Amid unspeakable horror, our navy has been a beacon of moral courage and real humanity
After five years of war, it's far too easy for the daily tragedies and atrocities in Syria and in the seas off Libya to be parked out of sight and out of mind. This week, however, the scale of the endgame in the Syrian war loomed large on our TV screens with reports as Syrian and Russian forces closed in on the remaining opposition forces in eastern Aleppo. With tens of thousands of unfortunate civilians trapped in the crossfire, their prospects for survival are bleak and there are UN warnings of massacres and war crimes on all sides.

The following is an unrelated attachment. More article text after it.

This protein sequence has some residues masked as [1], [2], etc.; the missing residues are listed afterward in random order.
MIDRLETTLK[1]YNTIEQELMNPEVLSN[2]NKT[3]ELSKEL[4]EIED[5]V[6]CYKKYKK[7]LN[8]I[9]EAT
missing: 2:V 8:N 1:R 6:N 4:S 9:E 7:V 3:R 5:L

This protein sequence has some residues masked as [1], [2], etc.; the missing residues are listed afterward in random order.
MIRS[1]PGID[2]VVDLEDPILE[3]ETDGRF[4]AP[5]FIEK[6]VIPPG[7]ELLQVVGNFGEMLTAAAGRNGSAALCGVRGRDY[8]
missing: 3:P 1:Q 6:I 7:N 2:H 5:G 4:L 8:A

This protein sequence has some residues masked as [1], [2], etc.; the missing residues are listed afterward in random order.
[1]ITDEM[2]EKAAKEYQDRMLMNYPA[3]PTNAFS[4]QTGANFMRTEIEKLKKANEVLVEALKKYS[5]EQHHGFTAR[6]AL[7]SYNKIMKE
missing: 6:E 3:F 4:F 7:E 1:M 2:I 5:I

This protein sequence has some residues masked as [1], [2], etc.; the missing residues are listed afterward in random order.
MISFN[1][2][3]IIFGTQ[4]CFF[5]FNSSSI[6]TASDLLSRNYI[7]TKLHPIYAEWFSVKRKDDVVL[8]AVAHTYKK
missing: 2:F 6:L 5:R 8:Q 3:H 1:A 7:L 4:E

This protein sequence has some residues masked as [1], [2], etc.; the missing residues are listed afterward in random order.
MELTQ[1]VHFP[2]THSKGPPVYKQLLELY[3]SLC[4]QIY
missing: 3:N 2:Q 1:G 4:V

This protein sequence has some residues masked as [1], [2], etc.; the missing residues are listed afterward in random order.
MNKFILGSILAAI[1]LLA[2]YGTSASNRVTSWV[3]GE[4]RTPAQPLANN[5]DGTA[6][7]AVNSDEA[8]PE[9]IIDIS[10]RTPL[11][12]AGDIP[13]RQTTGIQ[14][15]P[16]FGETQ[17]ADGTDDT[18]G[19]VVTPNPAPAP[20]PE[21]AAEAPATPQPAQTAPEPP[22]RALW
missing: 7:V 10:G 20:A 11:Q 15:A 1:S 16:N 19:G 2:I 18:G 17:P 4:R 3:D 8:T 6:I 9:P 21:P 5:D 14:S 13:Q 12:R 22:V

This is a war without victories and with inhumanity and casualties beyond comprehension. Those who stayed are being bombed, while the millions who fled in search of safety are dispersed far and wide across neighbouring Lebanon, Jordan and Turkey. Then they are herded by smugglers into leaky boats at considerable expense; thousands have drowned in the seas. Thousands of others have mercifully been picked up by rescue missions, including by Irish Defence Forces, and brought to the relative safety of Europe. Once in Europe, there has been confusion, bureaucracy and pass the parcel as countries decide how to manage the arrival of so many so quickly.
We in Ireland have been at times dismayed by the inadequacy of the EU's official response to this mass migration challenge. Our own Government promised in September 2015 to take our share of an allocation of Syrian refugees stated to be 4,000. Because of inefficiencies in Greece and Italy in managing and registering the refugees for onward relocation, only a fraction pledged to be accepted by receiving countries like Ireland have materialised.